Audubon (1842) gives the incubation period as 12 days, and says of the young birds: "On the sixteenth day after their exclusion from the egg, they took wing, and ascended the branches of the tree, with surprising ease and firmness."

Plumages.--[AUTHOR'S NOTE: Dr. Dwight (1900) calls the natal down "pale wood-brown" and describes the juvenal plumage as "above wood brown, very pale on pileum and nape, darker and faintly tinged with olive on the back. . . . Below, white, the crissum tinged with pale primrose-yellow. Auriculars, orbital ring and superciliary line white."

There is a partial postjuvenal molt, beginning early in August, which involves the contour plumage, and the wing coverts, but not the rest of the wings nor the tail. This produces a first winter plumage which is practically indistinguishable from the winter plumage of the adult, greener above and more buffy white below than the previous plumage.

Dr. Dwight says that the nuptial plumage is acquired by wear, but Ned Dearborn (1907) found March and April specimens of the western race undergoing a scattered molt on the head and breast. This may also be true of other vireos, though we have not the proper specimens to show it.]

Food.--In his study of food habits of the vireos, Dr. Edward A. Chapin (1925), summarizing his findings, says:

The economic status of the warbling vireo is in some ways more distinctly unfavorable than that of the other species of this family of birds, especially in its consumption of ladybirds. In more than a third of the stomachs examined the remains of these beneficial beetles were found. . . .

On the other hand, the injurious insects taken by the warbling vireo make up the greater part of the food. Lepidopterous remains, including adult moths and butterflies, caterpillars, pupae, and eggs, were taken from about 77 percent of those examined. This alone should  atone for the bird's injurious proclivities along other lines. . . . Little if any of the vegetable food taken was obviously cultivated, in most cases being from plants not used for their fruits. It seems reasonable, then, to class the bird as neither beneficial nor injurious.

Elliott Coues (1878) adds an interesting food item. He says in a footnote: "Prof. Samuel Aughey gives the Warbling Vireo among the birds of Nebraska which destroy the scourge of that country--the grasshopper," quoting him as follows: "I frequently saw it light down within a rod of me where locusts abounded and feed on them. This species seemed to eat them in all stages of their growth, and brought them constantly to their nests for their young."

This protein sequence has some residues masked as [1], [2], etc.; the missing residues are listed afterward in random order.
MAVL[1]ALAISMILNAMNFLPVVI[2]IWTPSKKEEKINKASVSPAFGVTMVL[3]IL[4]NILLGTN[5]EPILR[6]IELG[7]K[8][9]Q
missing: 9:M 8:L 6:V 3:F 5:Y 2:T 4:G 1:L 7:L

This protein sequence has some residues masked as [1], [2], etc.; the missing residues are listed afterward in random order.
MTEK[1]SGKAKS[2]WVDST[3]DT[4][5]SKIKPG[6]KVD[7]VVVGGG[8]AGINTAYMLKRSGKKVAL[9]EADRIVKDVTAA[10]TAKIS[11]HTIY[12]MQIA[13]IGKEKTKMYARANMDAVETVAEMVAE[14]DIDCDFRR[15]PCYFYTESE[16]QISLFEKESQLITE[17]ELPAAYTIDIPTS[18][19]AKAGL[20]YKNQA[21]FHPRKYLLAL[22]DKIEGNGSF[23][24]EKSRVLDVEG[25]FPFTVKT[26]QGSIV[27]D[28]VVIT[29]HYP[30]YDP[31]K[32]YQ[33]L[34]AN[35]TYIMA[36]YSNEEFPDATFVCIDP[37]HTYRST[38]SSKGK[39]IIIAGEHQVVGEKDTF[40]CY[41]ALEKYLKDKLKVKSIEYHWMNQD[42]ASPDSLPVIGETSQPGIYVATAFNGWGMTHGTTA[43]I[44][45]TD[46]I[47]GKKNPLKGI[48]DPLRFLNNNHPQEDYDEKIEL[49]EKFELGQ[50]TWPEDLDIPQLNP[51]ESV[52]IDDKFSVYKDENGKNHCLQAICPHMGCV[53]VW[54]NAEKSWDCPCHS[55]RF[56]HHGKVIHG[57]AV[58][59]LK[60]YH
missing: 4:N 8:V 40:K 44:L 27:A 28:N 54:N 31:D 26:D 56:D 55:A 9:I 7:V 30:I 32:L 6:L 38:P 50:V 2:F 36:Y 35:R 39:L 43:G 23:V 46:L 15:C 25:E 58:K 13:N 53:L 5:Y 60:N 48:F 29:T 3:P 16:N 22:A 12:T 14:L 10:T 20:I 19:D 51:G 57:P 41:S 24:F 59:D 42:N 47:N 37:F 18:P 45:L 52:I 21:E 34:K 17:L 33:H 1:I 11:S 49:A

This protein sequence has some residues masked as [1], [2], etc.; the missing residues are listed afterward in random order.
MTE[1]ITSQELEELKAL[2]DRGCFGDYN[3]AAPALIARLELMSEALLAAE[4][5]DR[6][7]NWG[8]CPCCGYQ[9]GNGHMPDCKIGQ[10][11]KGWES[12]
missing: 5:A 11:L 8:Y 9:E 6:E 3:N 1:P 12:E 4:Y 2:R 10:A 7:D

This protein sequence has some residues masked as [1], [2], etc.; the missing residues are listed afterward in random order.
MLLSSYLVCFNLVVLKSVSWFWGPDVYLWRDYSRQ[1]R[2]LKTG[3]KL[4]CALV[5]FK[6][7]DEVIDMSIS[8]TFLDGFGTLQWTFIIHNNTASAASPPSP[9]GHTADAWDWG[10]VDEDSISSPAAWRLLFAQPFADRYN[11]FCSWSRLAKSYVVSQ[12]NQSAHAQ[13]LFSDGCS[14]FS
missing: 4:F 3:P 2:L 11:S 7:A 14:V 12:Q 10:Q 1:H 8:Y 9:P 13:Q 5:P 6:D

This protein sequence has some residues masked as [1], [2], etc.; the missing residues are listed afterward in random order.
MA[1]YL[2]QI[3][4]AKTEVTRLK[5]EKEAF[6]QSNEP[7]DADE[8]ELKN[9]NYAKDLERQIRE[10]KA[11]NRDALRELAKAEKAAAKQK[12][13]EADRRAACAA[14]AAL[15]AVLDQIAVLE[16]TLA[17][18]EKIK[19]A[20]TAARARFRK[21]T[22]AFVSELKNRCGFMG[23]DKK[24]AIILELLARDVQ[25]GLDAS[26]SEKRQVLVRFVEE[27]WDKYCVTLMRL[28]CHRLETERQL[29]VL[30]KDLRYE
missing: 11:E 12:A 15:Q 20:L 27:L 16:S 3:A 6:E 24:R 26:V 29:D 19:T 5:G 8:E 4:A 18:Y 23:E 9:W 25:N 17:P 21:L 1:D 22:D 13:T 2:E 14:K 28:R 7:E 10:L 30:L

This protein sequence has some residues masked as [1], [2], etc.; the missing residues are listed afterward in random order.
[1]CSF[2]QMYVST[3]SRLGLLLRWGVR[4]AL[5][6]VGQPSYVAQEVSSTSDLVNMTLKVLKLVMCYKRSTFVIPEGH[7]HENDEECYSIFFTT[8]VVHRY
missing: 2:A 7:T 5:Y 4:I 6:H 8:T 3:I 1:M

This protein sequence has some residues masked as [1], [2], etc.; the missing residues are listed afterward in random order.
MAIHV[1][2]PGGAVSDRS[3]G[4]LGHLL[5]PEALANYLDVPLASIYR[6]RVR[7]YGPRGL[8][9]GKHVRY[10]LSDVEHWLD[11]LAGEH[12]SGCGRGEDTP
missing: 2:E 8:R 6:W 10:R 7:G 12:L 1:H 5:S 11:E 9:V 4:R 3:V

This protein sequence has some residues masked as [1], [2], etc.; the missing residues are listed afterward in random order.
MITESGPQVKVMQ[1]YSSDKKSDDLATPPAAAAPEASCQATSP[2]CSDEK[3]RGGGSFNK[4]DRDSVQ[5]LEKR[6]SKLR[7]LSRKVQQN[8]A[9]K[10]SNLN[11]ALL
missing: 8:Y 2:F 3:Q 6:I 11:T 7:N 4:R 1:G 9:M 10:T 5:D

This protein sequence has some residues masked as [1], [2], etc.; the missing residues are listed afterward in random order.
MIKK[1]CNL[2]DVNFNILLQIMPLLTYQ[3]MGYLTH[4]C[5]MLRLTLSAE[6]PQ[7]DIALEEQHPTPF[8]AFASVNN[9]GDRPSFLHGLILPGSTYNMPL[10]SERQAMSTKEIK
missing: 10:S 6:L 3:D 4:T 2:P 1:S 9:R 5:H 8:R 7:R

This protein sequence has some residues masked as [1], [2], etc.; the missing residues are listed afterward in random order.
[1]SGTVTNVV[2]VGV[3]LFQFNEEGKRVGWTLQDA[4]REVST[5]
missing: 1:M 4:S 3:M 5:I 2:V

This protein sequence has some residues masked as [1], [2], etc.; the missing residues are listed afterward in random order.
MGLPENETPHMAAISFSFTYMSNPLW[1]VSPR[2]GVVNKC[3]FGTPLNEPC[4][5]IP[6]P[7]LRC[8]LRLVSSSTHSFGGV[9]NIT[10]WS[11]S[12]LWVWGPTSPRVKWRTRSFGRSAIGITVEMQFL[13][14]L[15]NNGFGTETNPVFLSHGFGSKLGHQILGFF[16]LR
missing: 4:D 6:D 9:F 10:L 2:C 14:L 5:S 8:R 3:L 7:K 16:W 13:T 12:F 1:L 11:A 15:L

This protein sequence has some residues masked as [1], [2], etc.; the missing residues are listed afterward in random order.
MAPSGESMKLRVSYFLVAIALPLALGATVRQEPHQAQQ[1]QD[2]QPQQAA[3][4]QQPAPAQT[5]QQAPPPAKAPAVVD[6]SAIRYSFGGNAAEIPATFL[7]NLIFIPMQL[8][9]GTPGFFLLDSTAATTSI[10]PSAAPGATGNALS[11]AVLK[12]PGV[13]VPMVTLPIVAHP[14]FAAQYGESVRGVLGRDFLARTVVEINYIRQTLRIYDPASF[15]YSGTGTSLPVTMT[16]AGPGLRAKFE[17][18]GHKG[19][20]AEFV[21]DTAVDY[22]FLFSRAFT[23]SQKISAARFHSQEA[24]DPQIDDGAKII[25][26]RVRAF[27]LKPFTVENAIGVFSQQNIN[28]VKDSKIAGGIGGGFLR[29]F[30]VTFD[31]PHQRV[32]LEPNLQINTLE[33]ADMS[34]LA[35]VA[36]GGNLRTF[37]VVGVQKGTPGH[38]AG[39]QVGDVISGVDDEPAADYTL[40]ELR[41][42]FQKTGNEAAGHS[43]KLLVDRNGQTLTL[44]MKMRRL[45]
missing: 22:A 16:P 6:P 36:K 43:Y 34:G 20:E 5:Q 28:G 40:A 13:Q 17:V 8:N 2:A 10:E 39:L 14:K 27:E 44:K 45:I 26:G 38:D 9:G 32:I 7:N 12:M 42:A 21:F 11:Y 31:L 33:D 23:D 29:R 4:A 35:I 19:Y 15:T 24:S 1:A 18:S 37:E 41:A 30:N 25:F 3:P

Tilford Moore writes to Mr. Bent that he has several times seen one hang upside down from a twig to get food out of an apple blossom.

Behavior.--William Brewster (1906), writing of the bird in eastern Massachusetts, says: "The warbling vireo is a bird of somewhat peculiar and restricted distribution. It shuns extensive tracts of woodland and, indeed, most wild and primitive places, although it nests sparingly in orchard or shade trees near secluded farmhouses, and rather frequently along country roads bordered by rows of large elms or maples. We find it most commonly and regularly, however, in or near village centers such as those of Lexington, Arlington, Belmont and Watertown."

Mr. Brewster is referring here to the early years of this century. I remember that in those days I used to hear warbling vireos about half a mile apart along the main street through Lexington, but before many years, about 1912, we noted a diminution in their numbers; every year fewer and fewer breeding pairs returned, until, early in the 20's, the species became practically unknown in the town, and was rare throughout eastern Massachusetts. However, since about 1938, there has been a decided increase in its numbers.